Have you ever gone down a social media black hole? Clicked on one youtube video then found yourself watching your whole recommended section? Clicked on a Facebook notification to find yourself scrolling the news feed? Checked Instagram to find a friend and got distracted? Social media is deliberately designed to be as easily addicting and thoughtless as possible to get more people on them daily. Luckily most of them are acknowledging how predatory this can be and at the very least have a setting to remind you every 15 minutes to take a break. This can be absolutely lifesaving. Find it in the settings section and turn it on for 15 minutes. Every 15 minutes when the reminder pops up: lock your phone, look up and ask yourself if you are enjoying what you're looking at. A lot of the time I find that when I stop and think about it I'd rather be doing something else than watching clips of Tom Holland being Tom Holland for 4 minutes and 26 seconds. If you're on computer you can also get websites which automatically close the tab for you after a set amount of time which I found to be helpful such as

4. Avoid Danger Apps.

Okay admit it, we all have apps or websites that we spend way too much time on. For me it's Reddit. If I open the Reddit app, no matter what things I had planned to do for that day, I will straight up lose an hour of my day. I don't even think I really enjoy it and I definitely can't remember much of what I did for that hour, but it is so damn addictive that once I've opened the app I'm pretty much hooked. So it's simple: unless I have an afternoon to waste, I don't go on Reddit. The app has been kept off my home screen so I have to deliberately go searching for it to find it, too. I know basically the only time my mum will stay up late is if she opens up Spider Solitaire in the evening. Everyone has that one thing that keeps them hooked, so it's simple, just avoid the real danger apps unless you're prepared to get your time consumed.

5. Remember your days.

As Socrates once said "A life not reflected upon is a life not worth living" (Or something like that, my 5 seconds google search came up with some varying results). At the end of the day look back on what you did that day, what went well and what didn't. You don't need to go over every single detail in your head but just acknowledge what has passed. Why, you ask?

Picture this: two people have a day off. Person 1 sits around on the couch having a Star Wars movie marathon and eating their favourite food with some friends. Person 2 Sits around on the couch looking at other people on their phone with some netflix show on in the background that took them 45 minutes to pick that they're not even sure what the main plot is.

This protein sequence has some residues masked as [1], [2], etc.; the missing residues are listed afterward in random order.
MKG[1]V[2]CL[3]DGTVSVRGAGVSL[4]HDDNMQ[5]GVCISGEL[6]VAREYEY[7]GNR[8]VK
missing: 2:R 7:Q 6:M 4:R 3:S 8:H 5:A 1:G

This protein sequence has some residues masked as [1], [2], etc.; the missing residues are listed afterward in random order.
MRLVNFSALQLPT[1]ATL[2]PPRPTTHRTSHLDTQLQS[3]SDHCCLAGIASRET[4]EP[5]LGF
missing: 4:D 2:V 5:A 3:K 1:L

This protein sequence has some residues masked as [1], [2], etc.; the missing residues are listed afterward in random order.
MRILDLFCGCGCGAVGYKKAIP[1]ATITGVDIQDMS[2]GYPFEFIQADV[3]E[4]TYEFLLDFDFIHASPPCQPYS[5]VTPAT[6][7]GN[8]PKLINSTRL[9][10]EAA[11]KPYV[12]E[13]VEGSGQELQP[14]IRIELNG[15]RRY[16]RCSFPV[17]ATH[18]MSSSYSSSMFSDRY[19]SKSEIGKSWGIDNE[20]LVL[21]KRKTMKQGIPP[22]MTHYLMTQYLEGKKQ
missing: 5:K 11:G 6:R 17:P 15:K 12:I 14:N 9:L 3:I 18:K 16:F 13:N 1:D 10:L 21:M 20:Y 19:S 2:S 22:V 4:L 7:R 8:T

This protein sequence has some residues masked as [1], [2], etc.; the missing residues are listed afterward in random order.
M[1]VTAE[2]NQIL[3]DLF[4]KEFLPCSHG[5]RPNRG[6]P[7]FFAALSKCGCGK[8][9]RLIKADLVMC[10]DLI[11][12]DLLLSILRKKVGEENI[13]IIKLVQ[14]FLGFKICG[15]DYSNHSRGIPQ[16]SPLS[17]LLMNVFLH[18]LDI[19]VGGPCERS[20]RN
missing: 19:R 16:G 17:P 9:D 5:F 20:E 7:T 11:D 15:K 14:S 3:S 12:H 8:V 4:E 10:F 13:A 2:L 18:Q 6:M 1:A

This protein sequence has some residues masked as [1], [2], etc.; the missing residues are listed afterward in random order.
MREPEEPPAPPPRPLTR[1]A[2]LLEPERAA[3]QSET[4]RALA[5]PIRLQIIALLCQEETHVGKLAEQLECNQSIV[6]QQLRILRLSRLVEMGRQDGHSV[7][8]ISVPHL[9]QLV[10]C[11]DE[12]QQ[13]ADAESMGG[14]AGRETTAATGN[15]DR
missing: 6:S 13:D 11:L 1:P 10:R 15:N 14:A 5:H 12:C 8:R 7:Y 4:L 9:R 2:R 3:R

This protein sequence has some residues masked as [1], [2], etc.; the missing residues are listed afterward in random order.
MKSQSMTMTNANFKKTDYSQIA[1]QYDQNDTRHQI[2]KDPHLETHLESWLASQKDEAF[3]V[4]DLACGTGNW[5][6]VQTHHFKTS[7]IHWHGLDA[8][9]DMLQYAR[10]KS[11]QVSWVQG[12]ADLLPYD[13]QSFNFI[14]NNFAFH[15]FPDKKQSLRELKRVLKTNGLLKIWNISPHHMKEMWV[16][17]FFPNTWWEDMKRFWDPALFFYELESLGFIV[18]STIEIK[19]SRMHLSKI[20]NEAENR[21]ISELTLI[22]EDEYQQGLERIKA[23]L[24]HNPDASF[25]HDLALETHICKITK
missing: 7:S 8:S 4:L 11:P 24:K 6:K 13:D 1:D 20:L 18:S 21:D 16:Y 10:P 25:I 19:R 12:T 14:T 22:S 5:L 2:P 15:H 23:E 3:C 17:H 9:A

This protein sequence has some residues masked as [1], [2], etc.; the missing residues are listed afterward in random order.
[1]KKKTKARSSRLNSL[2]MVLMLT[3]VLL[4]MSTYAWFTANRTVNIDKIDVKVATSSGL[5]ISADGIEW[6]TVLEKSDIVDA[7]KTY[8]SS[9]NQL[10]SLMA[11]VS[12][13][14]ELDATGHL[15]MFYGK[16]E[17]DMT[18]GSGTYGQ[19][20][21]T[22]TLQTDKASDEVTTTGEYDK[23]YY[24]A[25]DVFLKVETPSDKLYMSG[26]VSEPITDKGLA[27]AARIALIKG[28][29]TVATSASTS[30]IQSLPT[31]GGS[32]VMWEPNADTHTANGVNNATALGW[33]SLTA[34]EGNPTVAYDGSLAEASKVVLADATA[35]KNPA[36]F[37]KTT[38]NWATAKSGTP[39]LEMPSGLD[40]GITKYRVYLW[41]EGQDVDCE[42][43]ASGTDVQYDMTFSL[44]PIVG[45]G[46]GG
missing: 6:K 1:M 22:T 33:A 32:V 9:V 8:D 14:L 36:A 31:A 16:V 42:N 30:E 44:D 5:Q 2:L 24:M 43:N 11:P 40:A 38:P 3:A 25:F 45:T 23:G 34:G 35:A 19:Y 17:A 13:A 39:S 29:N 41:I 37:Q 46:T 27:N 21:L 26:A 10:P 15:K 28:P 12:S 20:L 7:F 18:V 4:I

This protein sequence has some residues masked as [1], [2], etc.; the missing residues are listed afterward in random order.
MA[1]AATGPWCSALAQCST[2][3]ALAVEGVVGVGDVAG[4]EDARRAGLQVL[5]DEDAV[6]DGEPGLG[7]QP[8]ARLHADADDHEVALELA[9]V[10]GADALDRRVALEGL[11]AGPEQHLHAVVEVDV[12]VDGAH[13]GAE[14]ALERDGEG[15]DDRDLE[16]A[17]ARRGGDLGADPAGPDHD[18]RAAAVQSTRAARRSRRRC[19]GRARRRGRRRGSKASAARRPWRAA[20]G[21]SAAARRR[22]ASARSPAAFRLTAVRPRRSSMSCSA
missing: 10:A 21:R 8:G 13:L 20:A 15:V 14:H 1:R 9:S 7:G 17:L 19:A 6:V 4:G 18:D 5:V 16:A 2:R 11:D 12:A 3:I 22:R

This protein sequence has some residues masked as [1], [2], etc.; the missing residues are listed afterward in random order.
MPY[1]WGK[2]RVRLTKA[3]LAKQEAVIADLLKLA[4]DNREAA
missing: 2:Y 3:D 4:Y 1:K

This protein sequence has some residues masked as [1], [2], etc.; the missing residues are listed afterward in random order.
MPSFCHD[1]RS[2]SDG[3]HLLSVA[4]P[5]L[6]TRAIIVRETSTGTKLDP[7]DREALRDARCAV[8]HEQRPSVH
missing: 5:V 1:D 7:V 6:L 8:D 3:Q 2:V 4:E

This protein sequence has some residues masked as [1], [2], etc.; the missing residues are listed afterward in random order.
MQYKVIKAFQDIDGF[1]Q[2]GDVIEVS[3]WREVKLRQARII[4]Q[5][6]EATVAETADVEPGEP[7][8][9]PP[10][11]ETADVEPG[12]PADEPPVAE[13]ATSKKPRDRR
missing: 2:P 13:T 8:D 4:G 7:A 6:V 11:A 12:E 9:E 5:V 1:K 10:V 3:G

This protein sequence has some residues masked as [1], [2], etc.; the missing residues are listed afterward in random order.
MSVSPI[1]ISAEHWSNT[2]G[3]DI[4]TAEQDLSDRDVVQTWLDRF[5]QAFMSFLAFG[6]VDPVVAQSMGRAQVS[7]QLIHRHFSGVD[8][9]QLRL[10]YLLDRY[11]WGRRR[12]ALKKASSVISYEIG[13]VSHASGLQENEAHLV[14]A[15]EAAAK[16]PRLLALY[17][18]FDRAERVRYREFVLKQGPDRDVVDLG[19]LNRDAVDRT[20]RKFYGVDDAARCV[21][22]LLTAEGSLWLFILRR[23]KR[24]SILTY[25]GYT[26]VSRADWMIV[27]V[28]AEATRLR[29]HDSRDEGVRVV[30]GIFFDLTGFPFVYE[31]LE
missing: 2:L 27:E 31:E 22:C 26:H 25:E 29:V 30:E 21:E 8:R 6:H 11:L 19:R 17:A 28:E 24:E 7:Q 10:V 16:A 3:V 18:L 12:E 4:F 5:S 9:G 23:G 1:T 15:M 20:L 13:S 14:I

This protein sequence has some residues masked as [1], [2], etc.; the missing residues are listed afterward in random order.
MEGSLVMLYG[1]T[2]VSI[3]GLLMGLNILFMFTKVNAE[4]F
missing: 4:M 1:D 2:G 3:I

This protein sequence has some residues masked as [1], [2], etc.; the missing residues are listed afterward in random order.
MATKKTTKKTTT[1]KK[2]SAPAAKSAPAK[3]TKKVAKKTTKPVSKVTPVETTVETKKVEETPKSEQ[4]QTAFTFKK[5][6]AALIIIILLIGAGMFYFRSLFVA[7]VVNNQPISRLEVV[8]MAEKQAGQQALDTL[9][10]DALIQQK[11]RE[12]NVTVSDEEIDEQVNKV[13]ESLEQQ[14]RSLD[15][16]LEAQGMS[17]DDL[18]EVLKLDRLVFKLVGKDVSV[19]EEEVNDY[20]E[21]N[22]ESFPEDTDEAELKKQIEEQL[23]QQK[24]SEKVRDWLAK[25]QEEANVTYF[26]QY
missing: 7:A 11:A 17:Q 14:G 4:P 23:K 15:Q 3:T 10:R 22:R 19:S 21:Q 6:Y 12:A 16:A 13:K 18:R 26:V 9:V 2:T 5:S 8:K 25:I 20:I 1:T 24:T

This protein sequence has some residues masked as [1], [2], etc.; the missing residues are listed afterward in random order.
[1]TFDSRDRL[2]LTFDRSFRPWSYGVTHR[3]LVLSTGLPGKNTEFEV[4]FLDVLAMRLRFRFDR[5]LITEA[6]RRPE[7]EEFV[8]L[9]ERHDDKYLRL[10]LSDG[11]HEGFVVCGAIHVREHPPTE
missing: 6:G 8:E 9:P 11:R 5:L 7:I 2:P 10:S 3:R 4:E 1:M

They've both essentially done nothing all day but one of these people has a great day getting some Rest and Relaxation in while the other person is merely passing the time before they have work the next day. Person 1 is doing something that they love (even if it isn't necessarily a healthy binge) whereas Person 2 is just accumulating junk time. At the end of the day Person 1 can look back and be happy with what they have accomplished (getting through all 9 Official Star Wars movies, lol good luck, but also enjoying their favourite food and hanging out with friends) whereas Person 2 will look back and hardly remember what they did with the previous 24 hours.

If you find yourself not remembering where all your time went, and not getting in enough productive time, try out the previous 4 steps to try and reclaim the time you lost to junk.

So there you have it, 5 of my best tips for minimising harmful junk time. If you boil it down they all come down to different methods of being mindful; throughout the day ask yourself this question "Do I really want to be doing what I am doing right now? Am I enjoying it as much as I can?" If the answer is no then close it down and go do something productive.

Like finish writing up that blog post on recovery after exercise.... Okay that's enough mental coaching through personal anecdotes Daniel, back to what this website is about: scientifically based information for the common gym goer! New article on recovery coming in a week's time. (or two...)

Need more help with bad habits taking over your life? I recommend checking out to read up more or get in touch with someone who can help